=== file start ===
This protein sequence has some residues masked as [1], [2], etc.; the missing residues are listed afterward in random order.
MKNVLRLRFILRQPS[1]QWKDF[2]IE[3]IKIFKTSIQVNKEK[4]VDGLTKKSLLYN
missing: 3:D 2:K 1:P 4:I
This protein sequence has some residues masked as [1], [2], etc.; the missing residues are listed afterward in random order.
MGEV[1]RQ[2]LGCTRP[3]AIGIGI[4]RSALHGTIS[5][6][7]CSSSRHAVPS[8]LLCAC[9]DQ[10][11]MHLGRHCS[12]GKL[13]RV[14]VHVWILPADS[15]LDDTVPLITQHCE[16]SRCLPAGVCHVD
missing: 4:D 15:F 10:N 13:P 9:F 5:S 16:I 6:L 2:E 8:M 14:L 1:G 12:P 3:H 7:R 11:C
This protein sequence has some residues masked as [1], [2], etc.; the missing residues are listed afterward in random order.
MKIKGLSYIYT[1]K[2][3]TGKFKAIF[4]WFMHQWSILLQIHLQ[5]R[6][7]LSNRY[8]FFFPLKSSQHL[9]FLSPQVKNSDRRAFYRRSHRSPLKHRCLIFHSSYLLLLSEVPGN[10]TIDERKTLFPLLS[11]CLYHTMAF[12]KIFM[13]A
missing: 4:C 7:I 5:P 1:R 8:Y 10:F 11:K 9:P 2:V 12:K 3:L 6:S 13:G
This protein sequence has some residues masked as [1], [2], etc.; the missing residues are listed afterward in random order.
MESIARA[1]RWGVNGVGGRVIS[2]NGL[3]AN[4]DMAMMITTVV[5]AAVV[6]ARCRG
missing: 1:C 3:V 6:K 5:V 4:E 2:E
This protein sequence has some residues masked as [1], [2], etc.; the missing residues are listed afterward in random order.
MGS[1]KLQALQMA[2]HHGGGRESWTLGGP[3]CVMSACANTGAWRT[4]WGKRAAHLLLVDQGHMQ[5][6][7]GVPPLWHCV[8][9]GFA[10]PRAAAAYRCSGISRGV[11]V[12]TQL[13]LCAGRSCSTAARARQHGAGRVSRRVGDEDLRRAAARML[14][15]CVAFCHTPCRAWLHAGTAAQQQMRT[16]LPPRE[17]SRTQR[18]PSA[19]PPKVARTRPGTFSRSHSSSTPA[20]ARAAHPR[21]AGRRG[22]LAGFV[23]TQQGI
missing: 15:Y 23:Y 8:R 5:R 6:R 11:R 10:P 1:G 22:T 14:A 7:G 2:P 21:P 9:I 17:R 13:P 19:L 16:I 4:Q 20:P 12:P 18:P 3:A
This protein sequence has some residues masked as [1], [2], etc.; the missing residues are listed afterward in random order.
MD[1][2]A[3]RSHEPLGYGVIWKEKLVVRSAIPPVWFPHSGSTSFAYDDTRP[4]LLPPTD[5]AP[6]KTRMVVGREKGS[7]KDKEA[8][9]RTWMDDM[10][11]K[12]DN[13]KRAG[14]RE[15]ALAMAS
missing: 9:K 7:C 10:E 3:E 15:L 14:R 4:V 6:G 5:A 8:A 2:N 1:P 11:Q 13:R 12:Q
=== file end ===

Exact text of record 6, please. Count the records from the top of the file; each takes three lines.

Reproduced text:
This protein sequence has some residues masked as [1], [2], etc.; the missing residues are listed afterward in random order.
MD[1][2]A[3]RSHEPLGYGVIWKEKLVVRSAIPPVWFPHSGSTSFAYDDTRP[4]LLPPTD[5]AP[6]KTRMVVGREKGS[7]KDKEA[8][9]RTWMDDM[10][11]K[12]DN[13]KRAG[14]RE[15]ALAMAS
missing: 9:K 7:C 10:E 3:E 15:L 14:R 4:V 6:G 5:A 8:A 2:N 1:P 11:Q 13:R 12:Q